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prairie meadow katydid

prairie meadow katydid (Conocephalus saltans) [female]
Photo © Mary Kay Rubey
prairie meadow katydid (Conocephalus saltans) [male]
Photo © Mary Kay Rubey

Features and Behaviors

Katydids have feet with four segments. The body generally resembles that of grasshoppers, but katydids have long, threadlike antennae instead of the grasshoppers’ short antennae. The prairie meadow katydid is four-tenths to six-tenths inch long. The wings are about one-fourth the length of the abdomen. The femur (large section of the leg; third leg segment from the body) has two brown stripes with a plain brown section between them.

The lifespan of a katydid is about a year. Females usually lay their eggs at the end of summer beneath the soil or in plant stems. The eggs are typically oval and laid in rows on the plant. Most katydids overwinter in the egg form. The males have sound-producing organs on their front wings. They use this sound for courtship. During courtship there often is antennal contact between male and female. Katydids are eaten by birds and mammals and may be the target of insect predators and parasites including horsehair worms, wasps and flies. The prairie meadow katydid lives on grasses growing on dry, poor soil. It seems to prefer areas of sandy soils. Singing occurs from August through September.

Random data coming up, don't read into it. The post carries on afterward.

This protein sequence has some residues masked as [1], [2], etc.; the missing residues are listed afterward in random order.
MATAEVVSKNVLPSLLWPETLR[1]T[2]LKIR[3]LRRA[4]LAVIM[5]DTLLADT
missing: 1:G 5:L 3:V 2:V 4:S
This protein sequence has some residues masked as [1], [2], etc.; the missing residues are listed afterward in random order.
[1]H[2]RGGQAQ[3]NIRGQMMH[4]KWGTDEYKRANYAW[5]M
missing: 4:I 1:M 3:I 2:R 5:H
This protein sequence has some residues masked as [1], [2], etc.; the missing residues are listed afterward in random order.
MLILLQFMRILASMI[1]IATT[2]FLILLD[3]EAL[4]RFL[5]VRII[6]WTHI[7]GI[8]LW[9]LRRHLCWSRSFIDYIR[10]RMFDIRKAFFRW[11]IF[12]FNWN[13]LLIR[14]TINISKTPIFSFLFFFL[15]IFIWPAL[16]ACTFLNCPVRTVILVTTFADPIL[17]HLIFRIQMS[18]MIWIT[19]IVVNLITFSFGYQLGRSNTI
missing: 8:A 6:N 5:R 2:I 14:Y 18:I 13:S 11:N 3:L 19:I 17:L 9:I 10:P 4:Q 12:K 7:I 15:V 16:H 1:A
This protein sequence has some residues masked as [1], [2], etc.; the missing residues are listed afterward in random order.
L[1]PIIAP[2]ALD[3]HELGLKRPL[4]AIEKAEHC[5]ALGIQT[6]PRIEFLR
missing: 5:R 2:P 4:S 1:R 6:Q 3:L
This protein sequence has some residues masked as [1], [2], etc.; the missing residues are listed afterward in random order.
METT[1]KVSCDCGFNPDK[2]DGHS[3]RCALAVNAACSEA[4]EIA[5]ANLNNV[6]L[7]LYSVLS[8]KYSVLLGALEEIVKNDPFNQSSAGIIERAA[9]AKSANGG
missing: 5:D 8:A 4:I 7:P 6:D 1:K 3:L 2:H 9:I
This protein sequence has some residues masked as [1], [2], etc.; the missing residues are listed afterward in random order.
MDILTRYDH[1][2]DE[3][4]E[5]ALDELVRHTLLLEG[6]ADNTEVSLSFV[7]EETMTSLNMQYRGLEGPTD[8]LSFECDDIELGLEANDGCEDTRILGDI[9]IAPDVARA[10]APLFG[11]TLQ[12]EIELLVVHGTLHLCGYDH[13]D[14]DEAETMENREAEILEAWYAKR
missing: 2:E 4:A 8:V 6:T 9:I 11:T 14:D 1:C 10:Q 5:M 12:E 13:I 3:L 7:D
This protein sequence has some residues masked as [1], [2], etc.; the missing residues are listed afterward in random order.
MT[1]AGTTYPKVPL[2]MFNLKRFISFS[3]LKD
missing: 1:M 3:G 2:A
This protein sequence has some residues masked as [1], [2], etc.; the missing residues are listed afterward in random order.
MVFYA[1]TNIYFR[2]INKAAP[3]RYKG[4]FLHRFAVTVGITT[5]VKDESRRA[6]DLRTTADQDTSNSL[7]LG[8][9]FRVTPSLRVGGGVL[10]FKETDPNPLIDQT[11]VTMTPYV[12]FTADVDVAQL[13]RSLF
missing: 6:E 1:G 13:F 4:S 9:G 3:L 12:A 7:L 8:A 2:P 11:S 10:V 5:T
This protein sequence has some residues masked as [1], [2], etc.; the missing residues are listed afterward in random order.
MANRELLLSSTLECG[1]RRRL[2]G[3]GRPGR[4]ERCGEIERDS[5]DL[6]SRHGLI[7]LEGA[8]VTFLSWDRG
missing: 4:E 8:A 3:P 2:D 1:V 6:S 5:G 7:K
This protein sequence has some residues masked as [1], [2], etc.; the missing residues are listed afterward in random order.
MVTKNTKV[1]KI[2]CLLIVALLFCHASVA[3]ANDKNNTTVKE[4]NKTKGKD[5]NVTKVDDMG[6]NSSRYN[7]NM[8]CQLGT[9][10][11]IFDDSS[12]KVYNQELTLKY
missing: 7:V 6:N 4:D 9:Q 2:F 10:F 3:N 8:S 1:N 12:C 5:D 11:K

Illinois Range


​Kingdom: Animalia

Phylum: Arthropoda

Class: Insecta

Order: Orthoptera 

Family: Tettigoniidae

Illinois Status

​common, native

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